) 4.23 11.. The obtained values of R by testers and testees.0 2. ’ th ro u g h o u t.2 0.51 10. Scorers/testers were retained for obtained in this study were high.0 4.5 4. 3 No.1 32.5 0.57 11.72 11. Systematic variation. using interclass (Pearson Product-M oment) and Testees were untrained and the rest period of Intraclass (ANOVA procedures).1 5.59 9.1 46. an d was c a lib ra te d in u n its (Safrit 1981).97 11.3 0.9 16.2 1.87 12.9 11.4 0. appropriate to the scale being measured.62 11.1 0.1 1.3 18. dem ands of the tests were low.50 12.38 11. then can probably be attributed to the following a high coefficient would not necessarily be reasons: obtained.32 10.20 11.02 11.0 0. & Hum...3 0.0 32. that is variation in The reliability in this study was estimated behaviour of a biological nature.62 9..83 12.0 42.85 13.17 9.40 11.0 36.4 0.66 10.70 10.06 11.6 2.93 12.6 0. score min. is reduced.0 2.20 10.7 10.15 0. E quipm ent rem ained the same the attribute being measured by the test . Soc.55 11.58 11.6 0.1 0.7 0. Test protocol was easily understood reported values. the skill compare favourably with the reported values.2 12. Error variance. score b. a..52 12.08 10.0 13.79 12. Vol.28 11.26 10. that is variability due to * . 1 1995 .0 2.66 10.96 12.05 13.21 10..53 10.) 10.65 10.1 24.0 21.67 11.14 10. Table 11 the same test during the retest. The reliability of a test refers to the measurement error.6 9.29 11.40 11. Even though thrqe days between the test and retest was the values obtained from both m ethods did not adequate for them to recover.9 16. compares the obtained values with those of some iii.13 11.5 46.2 53.4 0.30 10.0 0.23 11.. They were differ greatly.30 12.56 9.22 0.29 11.1 0.2 14.0 9.d max.6 38.3 0. score min.d max.38 10.40 9.51 Name Adeline Alison Aloysius Siran Annie Chua Collin Tang Devrin Jack Eii Meng Yin Florence Freda Warn Irene Tulsa Jacey Jeerey Awang Kelvin Lahat Wan Marina Tan Nellie Philomena Polly Raymond Ruth Salvia Simbah Susan Terrance Ting Chek Chang Mean s. If skill or The high values of the reliability coefficient accuracy com ponent of the tests was high.3 36. The values of the reliability coefficient ii.2 1.07 11.89 12.0 8. Furtherm ore.59 11. it was found that the results of probably equally motivated on both occasions..0 40.3 13.4 53.9 28. Sci.0 5.0 2.65 9.74 11. is greatly reduced because: proportion of variance in test scores due to true differences within a population of individuals on i.37 11.59 10.0 Name Agility Run Trial 1 Trial 2 (sec.Jabar Haji Johari and Tan Kok Siang TABLE 4 Agility run test results TABLE 5 Flex arm hang test results Flexed-arm Hang Trial 1 Trial 2 (sec.6 1.9 19. score Adeline Alison Aloysius Siran Annie Chua Collin Tang Devrin Jack Eii Meng Yin Florence Freda Warn Irene Tulsa Jacey Jeerey 4 wang Kelvin Lahat Wan Marina Tan Nellie Philomena Polly Raymond Ruth Salvia Simbah Susan Terrance Ting Chek Chang Mean s. the Pearson Product-M oment m ethod were not 92 PertanikaJ.2 9.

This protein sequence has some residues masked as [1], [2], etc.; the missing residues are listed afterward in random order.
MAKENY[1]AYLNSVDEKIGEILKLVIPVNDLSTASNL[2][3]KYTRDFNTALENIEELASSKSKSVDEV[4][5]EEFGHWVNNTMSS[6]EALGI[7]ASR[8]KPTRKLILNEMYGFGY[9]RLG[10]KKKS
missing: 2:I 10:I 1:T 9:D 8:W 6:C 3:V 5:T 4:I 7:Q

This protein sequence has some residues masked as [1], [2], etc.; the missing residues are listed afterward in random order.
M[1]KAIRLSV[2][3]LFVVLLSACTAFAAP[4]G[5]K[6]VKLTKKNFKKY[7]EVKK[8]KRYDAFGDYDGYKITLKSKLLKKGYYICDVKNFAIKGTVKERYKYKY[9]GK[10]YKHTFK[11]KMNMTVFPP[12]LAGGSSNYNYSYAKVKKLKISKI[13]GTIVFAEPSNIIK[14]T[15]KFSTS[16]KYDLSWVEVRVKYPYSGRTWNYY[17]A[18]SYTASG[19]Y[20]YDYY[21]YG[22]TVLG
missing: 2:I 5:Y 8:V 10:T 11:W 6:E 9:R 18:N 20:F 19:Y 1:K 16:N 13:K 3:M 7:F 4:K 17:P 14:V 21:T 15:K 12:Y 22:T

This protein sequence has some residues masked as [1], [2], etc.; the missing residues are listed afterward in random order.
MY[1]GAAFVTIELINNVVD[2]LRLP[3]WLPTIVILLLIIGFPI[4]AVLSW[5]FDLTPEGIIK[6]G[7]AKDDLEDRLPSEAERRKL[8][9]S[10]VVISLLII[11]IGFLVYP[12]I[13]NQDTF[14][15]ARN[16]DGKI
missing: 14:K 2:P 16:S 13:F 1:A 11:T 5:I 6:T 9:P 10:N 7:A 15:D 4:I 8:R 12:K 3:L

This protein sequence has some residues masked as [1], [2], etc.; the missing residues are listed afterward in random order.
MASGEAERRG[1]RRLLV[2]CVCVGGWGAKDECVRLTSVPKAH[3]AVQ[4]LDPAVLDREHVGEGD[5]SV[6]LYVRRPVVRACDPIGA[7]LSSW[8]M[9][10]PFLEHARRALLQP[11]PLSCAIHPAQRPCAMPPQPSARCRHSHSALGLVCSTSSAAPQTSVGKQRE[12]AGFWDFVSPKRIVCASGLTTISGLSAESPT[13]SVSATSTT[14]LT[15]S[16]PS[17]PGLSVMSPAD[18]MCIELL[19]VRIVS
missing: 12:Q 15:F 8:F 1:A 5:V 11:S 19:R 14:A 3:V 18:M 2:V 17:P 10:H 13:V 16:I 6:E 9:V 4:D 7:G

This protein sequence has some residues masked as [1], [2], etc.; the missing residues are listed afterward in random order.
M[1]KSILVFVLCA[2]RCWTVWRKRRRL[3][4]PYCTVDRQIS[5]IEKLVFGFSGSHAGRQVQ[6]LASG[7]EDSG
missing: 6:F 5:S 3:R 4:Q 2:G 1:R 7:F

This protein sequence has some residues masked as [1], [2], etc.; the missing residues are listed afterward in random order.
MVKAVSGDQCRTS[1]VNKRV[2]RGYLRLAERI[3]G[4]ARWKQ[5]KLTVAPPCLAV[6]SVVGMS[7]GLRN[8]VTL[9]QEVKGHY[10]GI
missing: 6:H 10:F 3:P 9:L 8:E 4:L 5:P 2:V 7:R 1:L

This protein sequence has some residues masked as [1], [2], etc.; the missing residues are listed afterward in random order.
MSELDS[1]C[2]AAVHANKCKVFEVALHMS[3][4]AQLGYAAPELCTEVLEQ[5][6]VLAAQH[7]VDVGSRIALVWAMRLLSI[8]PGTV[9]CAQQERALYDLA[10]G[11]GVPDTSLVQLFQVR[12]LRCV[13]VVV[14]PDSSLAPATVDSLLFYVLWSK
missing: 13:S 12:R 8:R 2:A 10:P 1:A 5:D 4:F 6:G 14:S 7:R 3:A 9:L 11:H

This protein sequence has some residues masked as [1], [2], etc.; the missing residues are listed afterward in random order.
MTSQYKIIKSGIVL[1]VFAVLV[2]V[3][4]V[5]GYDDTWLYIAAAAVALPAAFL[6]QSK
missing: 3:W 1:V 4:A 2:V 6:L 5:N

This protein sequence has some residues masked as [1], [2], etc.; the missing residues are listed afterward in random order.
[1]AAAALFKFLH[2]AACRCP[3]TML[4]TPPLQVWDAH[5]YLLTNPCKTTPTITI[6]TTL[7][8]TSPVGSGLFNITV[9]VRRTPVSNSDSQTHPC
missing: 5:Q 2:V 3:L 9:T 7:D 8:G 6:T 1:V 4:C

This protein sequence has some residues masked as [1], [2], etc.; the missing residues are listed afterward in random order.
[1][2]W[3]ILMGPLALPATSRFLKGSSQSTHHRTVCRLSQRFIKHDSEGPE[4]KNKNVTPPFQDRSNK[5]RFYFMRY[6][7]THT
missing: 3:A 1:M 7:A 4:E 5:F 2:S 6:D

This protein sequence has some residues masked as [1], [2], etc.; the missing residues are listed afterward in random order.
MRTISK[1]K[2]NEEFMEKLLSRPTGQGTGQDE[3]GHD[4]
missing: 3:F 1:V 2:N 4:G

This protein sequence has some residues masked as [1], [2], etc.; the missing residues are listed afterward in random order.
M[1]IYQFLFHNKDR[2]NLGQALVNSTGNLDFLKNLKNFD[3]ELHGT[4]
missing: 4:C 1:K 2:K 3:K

6 57.0 38.7 49.0 43.04 8. the correlation coefficient merely reflects the relative position of paired scores in each of two Z-score distribution.7 35.2 35. & Hum. the trial v aria b ility sh o u ld be rem o v ed a n d n o t considered as a m easurem ent error.3 49.9 58. If there were no differences.0 31.0 27.5 67.8 56.0 41. 3 No.6 58.4 62.0 28.) 63.0 56.) 43. Sci. Soc.8 51.6 46.4 48. Hence.0 51. M athem atically.4 50.70 76.7 61.0 36.5 57.4 62.8 61.0 38.3 76.7 62.2 66.9 41.0 45.2 61.0 47.0 34. score min.9 33.59 58.0 50.0 35.Physical Fitness Test Battery for Malaysian Schoolchildren TABLE 6 Sargent ju m p test results TABLE 7 Sit and reach test results Sit and Reach Trial 1 Trial 2 (sec.0 60.9 60.0 54.0 39.0 38.5 55.5 52.0 42.8 54.0 31.5 43.0 48.71 7. score conclusive. Such conversion of raw scores to Z scores would mark any systematic increases or decreases from trial to trial (Safrit 1981). where significant differences were only detected between Trial 1 and Trial 2 by using ANOVA p ro c e d u re s.1 64.0 38.57 64.0 58. This was because.53 9. There was no necessity for a trend analysis because our p rim a ry in te re s t lay only in d e te c tin g dep en d en cy am ong trials and identifying 93 PertanikaJ.6 45. 1 1995 .8 Name Sargent Jump Trial 1 Trial 2 (sec.d max.0 49.0 31.0 42.3 55. If there were differences.5 26.5 32.0 48. significant difference was found between Trial 1 and Trial 2 in the 1500 m etre run and the sit and reach test.4 42.0 39.5 35.7 59.7 48.0 45.0 43.5 56. Vol.0 37. the variance for the trials was simply included as part of the m easurem ent error in the calculation of R.0 41. score min.0 33.9 68.5 26. Further examination of the scores showed an improvement in Trial 2 and that the differences do not appear to be random.3 55.5 55.0 52.1 51.9 71.0 53.0 42.d max. In the analysis of variance for intraclass correlation.2 57. the F test for trials was com puted to determ ine w hether there were significant differences between the trials.0 55.0 40.7 56.1 33. score Adeline Alison Aloysius Siran Annie Chua Collin Tang Devrin Jack Eii Meng Yin Florence Freda Warn Irene Tulsa Jacey Jeerey Awang Kelvin Lahat Wan Marina Tan Nellie ' Philomena Polly Raymond Ruth Salvia Simbah Susan Terrance Ting Chek Chang Mean s. the Pearson Product-M oment is a bivariate statistic whereas reliability estimates are univariate. The researcher discarded any dissimilar scores and then perform ed a new analysis using the same procedures with the rem aining scores until no significant trial difference was found.8 56.8 62.2 63.27 71.2 44.6 Name Adeline Alison Aloysius Siran Annie Chua Collin Tang Devrin Jack Eii Meng Yin Florence Freda Warn Irene Tulsa Jacey Jeerey Awang Kelvin Lahat Wan Marina Tan Nellie Philomena Polly Raymond Ruth Salvia Simbah Susan Terrance Ting Chek Chang Mean s. the procedures advoceehed by Safrit 1981 were used.0 41. In this pilot study.0 36.5 58.0 50.5 58.0 38. This was best dem onstrated in the case of the 1500 m etre run and the sit and reach test.06 8.1 58.0 51.3 53.0 64. in com putation where correlation between two trials of the same test for the same individual was employed.6 48.0 40.7 57.